Pressure groups are said to be split over the last-minute deal on regulation of the press. Hacked Off, which represents a substantial number of victims of phone-hacking, said that it would accept the deal after members of the group took part in eleventh-hour negotiations on Sunday night which appear to have resolved differences between the three major political parties. But Jonathan Dimbleby, chair of Index on Censorship, said: 'The Index board of trustees – who all occupy senior positions in roles both within and outside of the media – is dismayed at the course of developments that have been taken in establishing a new press regulator. The board has the gravest anxiety at the residual political powers the now-expected outcome and system will give to politicians. The two-thirds block on any changes to the royal charter could be abused in the future – not least when today's emerging consensus shows that the parties can come together in both houses to agree on press regulation.' Yeah. well, tough. The Hacked Off associate director and former Liberal Democrat MP, Evan Harris, said the substance of the royal charter setting up an independent press regulator had been agreed by all sides and was 'done and dusted. Conservatives essentially accepted the Labour and Liberal Democrat charter,' he said. Harris added that during the late-night talks in Ed Milimolimandi's Commons office, to which Hacked Off were party, there had 'not been time' to hammer out important details of exemplary damages to punish publishers who were not part of a regulator. 'The victims are prepared to accept this compromise. We're not saying it is Leveson but it is near Leveson. The fact there is all-party agreement means the press are much more likely to fulfil their side of what they have to do – which is to set up a recognised regulator and then to join it – but there are still matters of detail to sort out,' he said. 'The victims are very clear that those outstanding matters of detail – which are not on the charter but on the legislation surrounding the incentives, mainly – are just as important to them as any detail in the charter.' Harris added that there had been 'a concession' to the Conservatives on the provision of exemplary damages in order 'to facilitate a general deal. In [joining] a regulator, Leveson said you would be protected [from exemplary damages].' Harris said a new agreement had been settled on Sunday night that meant the press would be 'immune' from such extreme financial punishments unless editors misled the regulator at any point. Kirsty Hughes, chief executive of Index on Censorship, which has battled against any parliamentary press prescription, described the emerging deal as a 'sad day for press freedom in the UK.' Which may be true but it is, on the other hand, a great day for making louse scum journalists sweat at the thought of what'll happen to them if they try to, for example, do a Chris Jeffries on anyone in the future. And that, whether the Index on Censorship like it or not, a good thing. Hughes claimed that the involvement of politicians in the formation of the royal charter 'undermines the fundamental principle that the press holds politicians to account.' Hughes added: 'Politicians have now stepped in as ringmaster and our democracy is tarnished as a result. Requiring a two-thirds majority from both houses for future changes in the royal charter introduces political involvement for all time into press regulation in the UK. It is a bleak moment for the UK's international reputation as a country where press freedom is cherished as a fundamental principle and right. The fact that this requirement is now being applied to all royal charters is a rushed and fudged attempt to pretend this is not just a press law; it resembles precisely the kind of political manoeuvring we see in Hungary today – where the government is amending its own constitution through a parliamentary vote undermining key principles of their democracy.'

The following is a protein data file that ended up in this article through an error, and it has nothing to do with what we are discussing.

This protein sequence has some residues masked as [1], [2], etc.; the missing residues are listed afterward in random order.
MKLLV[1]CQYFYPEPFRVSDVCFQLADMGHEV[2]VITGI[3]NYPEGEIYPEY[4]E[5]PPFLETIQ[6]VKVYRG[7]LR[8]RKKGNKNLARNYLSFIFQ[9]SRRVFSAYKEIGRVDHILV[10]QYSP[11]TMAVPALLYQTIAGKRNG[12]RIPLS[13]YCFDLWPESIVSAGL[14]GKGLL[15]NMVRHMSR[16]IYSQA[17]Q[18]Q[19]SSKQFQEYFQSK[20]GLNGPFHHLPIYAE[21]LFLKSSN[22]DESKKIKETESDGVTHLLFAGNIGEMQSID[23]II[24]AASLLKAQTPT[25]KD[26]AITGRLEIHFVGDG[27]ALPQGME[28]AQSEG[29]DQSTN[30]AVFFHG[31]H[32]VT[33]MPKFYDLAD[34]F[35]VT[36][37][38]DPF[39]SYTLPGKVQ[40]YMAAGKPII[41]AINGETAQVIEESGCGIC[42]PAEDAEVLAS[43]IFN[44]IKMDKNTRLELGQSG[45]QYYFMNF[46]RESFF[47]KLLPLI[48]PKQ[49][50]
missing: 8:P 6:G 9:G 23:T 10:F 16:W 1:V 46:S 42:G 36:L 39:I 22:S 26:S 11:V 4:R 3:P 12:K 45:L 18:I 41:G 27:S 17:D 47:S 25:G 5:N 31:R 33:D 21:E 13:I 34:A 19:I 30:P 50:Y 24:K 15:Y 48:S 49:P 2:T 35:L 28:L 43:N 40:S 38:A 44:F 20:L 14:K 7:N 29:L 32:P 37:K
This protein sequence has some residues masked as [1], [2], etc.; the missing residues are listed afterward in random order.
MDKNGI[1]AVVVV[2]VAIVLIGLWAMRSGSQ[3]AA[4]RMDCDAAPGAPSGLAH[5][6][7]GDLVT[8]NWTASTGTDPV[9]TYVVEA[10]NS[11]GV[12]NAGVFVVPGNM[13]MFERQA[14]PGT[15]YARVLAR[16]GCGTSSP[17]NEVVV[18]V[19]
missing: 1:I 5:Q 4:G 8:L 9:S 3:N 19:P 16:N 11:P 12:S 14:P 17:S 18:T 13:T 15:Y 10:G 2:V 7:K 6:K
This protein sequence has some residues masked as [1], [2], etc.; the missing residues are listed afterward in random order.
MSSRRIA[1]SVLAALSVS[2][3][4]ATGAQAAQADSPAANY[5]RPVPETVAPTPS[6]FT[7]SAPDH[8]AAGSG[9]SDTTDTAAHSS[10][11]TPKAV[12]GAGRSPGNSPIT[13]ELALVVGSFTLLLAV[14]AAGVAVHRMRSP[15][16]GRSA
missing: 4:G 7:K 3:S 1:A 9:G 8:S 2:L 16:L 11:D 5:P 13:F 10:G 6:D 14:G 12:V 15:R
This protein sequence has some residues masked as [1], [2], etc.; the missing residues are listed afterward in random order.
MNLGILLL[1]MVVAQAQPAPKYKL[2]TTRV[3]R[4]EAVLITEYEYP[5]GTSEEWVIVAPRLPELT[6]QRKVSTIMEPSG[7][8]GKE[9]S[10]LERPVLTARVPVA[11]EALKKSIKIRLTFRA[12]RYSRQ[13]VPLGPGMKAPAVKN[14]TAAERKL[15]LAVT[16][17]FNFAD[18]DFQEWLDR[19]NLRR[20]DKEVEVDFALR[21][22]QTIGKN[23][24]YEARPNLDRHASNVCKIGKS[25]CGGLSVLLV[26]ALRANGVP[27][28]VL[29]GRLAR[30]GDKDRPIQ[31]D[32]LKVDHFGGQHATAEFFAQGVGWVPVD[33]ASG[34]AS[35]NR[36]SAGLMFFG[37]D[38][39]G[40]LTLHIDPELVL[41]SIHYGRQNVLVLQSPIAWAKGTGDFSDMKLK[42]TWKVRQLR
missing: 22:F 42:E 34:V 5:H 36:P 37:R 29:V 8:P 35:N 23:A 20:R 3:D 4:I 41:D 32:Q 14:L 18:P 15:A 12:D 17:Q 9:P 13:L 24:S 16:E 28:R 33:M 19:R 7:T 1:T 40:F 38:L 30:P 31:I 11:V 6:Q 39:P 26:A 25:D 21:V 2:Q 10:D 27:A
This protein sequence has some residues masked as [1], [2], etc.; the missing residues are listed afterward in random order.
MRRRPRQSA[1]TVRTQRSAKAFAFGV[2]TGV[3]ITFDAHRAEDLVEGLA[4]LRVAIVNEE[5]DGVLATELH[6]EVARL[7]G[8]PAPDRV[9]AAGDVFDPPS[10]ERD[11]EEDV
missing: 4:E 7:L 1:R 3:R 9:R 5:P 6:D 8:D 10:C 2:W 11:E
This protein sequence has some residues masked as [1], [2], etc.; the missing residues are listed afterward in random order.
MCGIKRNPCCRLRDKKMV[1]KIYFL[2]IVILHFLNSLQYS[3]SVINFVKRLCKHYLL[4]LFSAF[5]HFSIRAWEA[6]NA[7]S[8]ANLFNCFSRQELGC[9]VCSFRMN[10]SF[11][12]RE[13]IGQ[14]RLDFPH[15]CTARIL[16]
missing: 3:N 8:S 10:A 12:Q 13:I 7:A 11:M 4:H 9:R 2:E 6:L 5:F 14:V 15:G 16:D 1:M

The Editors is a 'really exciting' innovation on Monday nights, BBC1 controller Danny Cohen enthused last month, announcing a kind of adventure playground for donnish broadcasters where the likes of John Simpson, Robert Peston and Stephanie Flanders can stretch their intellectual legs. And, to tackle mighty challenges for the mind, freed from the tiresome constraints of news bulletins and Huw Edwards's asinine questions. Now, the new series is almost here, however, it seems Cohen wasn't all that excited: the titular journalistic titans will have to hope news junkies won't already be sated by Newsnight, they've been consigned to a 11.15pm slot, for just half an hour, once a month. 'Does extinction matter?' asks science editor David Shukman, the last hack to be initiated into the elite cabal of editors, in one of the promised items. Possibly not, but he may find that a graveyard slot leads towards it.